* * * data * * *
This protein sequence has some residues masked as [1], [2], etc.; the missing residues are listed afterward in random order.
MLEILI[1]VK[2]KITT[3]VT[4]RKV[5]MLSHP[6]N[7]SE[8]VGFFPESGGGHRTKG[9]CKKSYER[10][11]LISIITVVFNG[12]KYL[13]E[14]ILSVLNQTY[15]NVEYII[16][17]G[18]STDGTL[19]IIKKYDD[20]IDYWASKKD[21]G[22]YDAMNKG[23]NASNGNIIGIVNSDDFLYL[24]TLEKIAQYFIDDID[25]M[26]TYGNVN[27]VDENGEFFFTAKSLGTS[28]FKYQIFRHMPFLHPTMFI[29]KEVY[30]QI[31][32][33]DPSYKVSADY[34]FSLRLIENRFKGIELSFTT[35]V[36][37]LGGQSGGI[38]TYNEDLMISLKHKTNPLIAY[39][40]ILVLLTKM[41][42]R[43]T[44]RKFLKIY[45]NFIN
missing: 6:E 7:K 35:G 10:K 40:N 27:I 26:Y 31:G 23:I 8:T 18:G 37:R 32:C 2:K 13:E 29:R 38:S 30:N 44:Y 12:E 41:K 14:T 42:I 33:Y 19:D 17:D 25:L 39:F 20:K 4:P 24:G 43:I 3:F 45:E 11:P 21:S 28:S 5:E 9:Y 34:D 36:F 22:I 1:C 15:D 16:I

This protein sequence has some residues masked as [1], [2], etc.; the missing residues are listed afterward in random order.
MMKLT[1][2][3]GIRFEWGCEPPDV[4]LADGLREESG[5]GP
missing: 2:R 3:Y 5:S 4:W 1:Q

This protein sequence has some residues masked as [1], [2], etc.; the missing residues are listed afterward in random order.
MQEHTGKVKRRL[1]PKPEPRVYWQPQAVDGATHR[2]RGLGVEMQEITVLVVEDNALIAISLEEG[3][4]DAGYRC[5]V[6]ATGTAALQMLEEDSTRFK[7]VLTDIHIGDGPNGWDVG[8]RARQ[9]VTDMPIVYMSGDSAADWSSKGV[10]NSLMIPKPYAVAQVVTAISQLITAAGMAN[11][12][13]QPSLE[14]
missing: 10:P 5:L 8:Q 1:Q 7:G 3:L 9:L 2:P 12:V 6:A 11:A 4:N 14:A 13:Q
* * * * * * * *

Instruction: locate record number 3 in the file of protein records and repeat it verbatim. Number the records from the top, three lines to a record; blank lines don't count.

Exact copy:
This protein sequence has some residues masked as [1], [2], etc.; the missing residues are listed afterward in random order.
MQEHTGKVKRRL[1]PKPEPRVYWQPQAVDGATHR[2]RGLGVEMQEITVLVVEDNALIAISLEEG[3][4]DAGYRC[5]V[6]ATGTAALQMLEEDSTRFK[7]VLTDIHIGDGPNGWDVG[8]RARQ[9]VTDMPIVYMSGDSAADWSSKGV[10]NSLMIPKPYAVAQVVTAISQLITAAGMAN[11][12][13]QPSLE[14]
missing: 10:P 5:L 8:Q 1:Q 7:G 3:L 9:L 2:P 12:V 6:A 11:A 4:N 14:A 13:Q